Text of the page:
How I Lost 20 Pounds: Ninth-Year Update

By Fran Mason
March 2009

I lost almost 20 pounds in 2000, at age 36, by counting calories as accurately as I could and eating healthier foods. Now that I've learned more about how the body stores or burns fat, I believe the new foods I chose were more important than the calorie counting. I reduced starch, sugar, and junk food (while focusing on reducing calories) and I think that's what really did the trick. I've updated this article, originally written in 2001, to reflect recent experience.

By age 36 I had slowly gained 20 extra pounds. For two years I had been working out at the YMCA, commuting by bike or on foot, and wishing to lose weight. I had recently stopped gaining, which is a good start-up goal: when you want to lose, first learn how to stop gaining. But I hadn't lost any weight in those two years because my food choices had changed very little, and I wasn't yet doing high-intensity workouts.

I finally took action to change my diet because of a specific health alarm: my favorite aunt, 30 years older, trim and active, was diagnosed with osteoporosis. The fact that I too would get old became real to me. It was up to me to make sure I would be healthy when I got there. Eating healthfully to save my bones, as well as to look better, became a now- or-never task.

I wouldn't stumble onto high-intensity workouts for a while yet, so the next step in early 2000 was to change my eating habits. Very hard to do! My seemingly impossible requirements for a new eating plan:

  • It had to be a permanent change, not a "diet."
  • Everything I ate had to have nutritional value and not be loaded with sugar, etc.
  • I'd have to enjoy the foods and not be distracted by hunger throughout the day.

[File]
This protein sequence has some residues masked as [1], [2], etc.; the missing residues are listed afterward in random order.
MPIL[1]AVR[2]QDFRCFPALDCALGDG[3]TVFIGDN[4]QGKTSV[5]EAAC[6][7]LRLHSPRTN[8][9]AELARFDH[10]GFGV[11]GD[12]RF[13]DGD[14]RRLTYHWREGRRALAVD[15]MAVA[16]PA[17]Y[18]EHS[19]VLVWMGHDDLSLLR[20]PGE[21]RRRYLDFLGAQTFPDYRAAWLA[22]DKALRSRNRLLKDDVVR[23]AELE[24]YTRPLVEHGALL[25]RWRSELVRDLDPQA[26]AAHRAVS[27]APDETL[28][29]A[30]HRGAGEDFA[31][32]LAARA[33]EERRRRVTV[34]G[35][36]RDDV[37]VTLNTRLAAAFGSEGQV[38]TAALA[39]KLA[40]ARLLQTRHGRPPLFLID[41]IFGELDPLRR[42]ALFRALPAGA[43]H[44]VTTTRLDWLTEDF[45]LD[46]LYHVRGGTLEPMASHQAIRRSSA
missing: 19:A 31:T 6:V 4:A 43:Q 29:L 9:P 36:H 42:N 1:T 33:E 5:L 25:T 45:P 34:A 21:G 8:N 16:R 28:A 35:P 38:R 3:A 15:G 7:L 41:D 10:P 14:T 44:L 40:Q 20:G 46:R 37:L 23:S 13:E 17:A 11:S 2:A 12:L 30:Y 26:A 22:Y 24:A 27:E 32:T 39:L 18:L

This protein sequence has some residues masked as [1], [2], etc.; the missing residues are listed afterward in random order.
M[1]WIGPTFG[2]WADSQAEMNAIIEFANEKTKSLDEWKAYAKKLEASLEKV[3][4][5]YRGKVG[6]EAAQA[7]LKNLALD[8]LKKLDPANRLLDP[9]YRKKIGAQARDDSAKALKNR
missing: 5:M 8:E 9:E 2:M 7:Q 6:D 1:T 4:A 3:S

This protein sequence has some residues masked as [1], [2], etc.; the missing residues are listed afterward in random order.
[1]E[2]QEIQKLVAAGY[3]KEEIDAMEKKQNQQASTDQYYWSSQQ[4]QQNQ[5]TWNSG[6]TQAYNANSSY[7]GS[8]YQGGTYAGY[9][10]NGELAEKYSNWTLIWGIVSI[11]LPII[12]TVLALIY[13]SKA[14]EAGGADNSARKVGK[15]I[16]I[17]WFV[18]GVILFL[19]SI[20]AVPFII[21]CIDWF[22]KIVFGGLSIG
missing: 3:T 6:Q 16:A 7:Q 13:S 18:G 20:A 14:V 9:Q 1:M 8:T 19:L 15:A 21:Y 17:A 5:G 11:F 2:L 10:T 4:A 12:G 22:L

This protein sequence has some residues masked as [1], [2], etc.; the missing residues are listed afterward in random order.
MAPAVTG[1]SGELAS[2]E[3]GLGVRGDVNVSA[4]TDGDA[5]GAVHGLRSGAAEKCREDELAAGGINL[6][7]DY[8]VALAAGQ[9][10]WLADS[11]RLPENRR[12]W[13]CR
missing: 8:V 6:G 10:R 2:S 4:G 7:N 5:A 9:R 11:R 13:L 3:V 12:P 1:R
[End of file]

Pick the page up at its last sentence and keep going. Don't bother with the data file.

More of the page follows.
• I did not cook then. Meals had to be ultra-convenient. (Today I cook basic things like plain pieces of meat or fish, and I steam or stir-fry vegetables.)
  • Combined with my workouts, it had to cause weight loss.

Replacing old habits with new ones

With trial and error, I was able to lose weight by making small changes to my diet. I made one change per week. It required patience, but it became natural and easy to build on each change by going on to another.

Here's what I changed to lose weight at last. Each item has two parts: what I changed in 2000 and how I manage my weight today.

  • Gave up Coke for sparkling water. Today, I never drink sodas.
  • Ate fruit at work twice a day. I enjoyed it, and it spoiled my appetite for junk snacks. Today, breakfast consists of lean meat, fruit and nuts, and I don't need as many snacks. If I do snack, it includes lean meat. (A convenient example of lean meat is good-quality deli roast beef sliced thin.)
  • I started having healthier frozen meals for lunch or dinner most days; other early staples were low-fat tuna salad, cheeseless turkey sandwiches, and fresh or smoked salmon with just a few crackers and steamed spinach. Today, I'm off the crackers and sandwiches completely, in favor of plain lean meats and nuts.
  • Quit my favorite junk foods one at a time. Today, it's hard to remember what they were.
  • Cut down on peanut-butter sandwiches, which I'd been eating daily all my life. Today, I still desire peanut butter and honey on toast, but hey, there's all that deli meat in the fridge, so I eat that instead.
  • Counted calories meticulously with a customizable software program. Today, no calorie counting. I just write down everything I eat for a few weeks whenever I'm trying to lose a few pounds that creep on if I go back on starches.